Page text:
Tamil particularism

The five-day World Classical Tamil Conference which was held in Coimbatore last week was intended to promote Tamil and highlight its place in the comity of languages. But language took a back seat and it was politics that came to the fore in the speeches and proceedings of the conference. The DMK government wanted to promote its politics more than the language through the Rs 300 crore extravaganza. Languages do not grow with state patronage and sponsorship. They develop organically from the people who use them and from those who study them for their love for them. The history of Tamil, which is a great language spoken by millions of people within the country and outside, is itself proof of that. Some of the claims and demands made at the conference make sense only in the context of the approaching state Assembly elections and as part of an agenda of language politics that goes even beyond.

Many speakers went overboard even with claims that Tamil is the mother of all languages and that it pre-dated the Ramayana. Some exaggeration that rises from pride in the language is natural in such conferences and even scholars, known for objective and rigorous studies, may make debatable propositions. But the demands made by chief minister M Karunanidhi are of a different order and point to an unacceptable kind of language politics. He demanded the status of an official language for Tamil at the Centre, reservation in jobs for speakers of the language and use of Tamil as the language of the Madras  high court.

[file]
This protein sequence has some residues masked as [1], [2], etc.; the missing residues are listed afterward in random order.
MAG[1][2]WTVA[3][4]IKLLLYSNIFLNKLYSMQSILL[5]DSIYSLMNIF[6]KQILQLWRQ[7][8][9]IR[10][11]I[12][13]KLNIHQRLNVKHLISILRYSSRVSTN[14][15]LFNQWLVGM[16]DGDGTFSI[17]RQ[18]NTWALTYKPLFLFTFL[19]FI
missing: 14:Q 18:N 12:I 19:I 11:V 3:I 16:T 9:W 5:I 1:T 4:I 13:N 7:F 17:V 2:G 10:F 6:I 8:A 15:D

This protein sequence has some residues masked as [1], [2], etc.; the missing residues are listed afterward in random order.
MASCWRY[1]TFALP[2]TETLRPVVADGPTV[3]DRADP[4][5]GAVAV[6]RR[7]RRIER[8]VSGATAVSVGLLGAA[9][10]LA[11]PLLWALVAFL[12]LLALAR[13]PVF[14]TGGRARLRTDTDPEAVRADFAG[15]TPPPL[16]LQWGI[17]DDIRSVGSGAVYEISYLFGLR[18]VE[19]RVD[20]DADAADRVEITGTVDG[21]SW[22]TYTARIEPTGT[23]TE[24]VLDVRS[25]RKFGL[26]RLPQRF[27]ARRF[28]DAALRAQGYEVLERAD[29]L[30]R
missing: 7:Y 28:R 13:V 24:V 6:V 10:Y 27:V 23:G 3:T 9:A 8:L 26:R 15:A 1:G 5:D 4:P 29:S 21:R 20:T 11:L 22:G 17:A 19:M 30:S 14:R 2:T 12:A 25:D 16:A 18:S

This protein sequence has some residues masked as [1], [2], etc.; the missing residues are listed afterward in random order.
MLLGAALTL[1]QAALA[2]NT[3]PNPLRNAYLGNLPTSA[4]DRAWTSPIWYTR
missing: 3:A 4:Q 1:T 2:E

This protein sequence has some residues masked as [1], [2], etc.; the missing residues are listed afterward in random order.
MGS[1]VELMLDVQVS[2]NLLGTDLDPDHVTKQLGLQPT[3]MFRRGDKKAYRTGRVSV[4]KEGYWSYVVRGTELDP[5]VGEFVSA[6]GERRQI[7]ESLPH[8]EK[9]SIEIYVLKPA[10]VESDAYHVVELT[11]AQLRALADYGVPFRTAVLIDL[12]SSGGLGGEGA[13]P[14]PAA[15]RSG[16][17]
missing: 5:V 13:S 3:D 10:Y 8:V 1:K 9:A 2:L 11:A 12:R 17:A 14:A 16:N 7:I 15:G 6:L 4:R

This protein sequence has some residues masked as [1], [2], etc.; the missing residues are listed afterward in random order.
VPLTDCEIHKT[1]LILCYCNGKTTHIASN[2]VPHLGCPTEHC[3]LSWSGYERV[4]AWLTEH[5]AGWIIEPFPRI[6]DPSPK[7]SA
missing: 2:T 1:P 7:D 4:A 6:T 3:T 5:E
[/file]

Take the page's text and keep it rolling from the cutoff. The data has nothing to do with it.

These are unrealistic and can only lead to similar demands from other states where people are equally proud of their own languages and culture. Governance will be reduced to the state of Babel with too many official languages. The constitutional mandate for English as the language of the high courts is in the interest of all people of a state and to protect the national nature of the higher judiciary. There is no case for reservation on the basis of language as there is no constitutional sanction for it. Nor is it a worthwhile idea to be pursued.

States were formed on a linguistic basis mainly for administrative convenience. The dominance of a language in a state should not be used to promote divisive politics and bigotry. Identity politics, based on language, race or religion, can only hurt national unity, especially in a competitive electoral environment.

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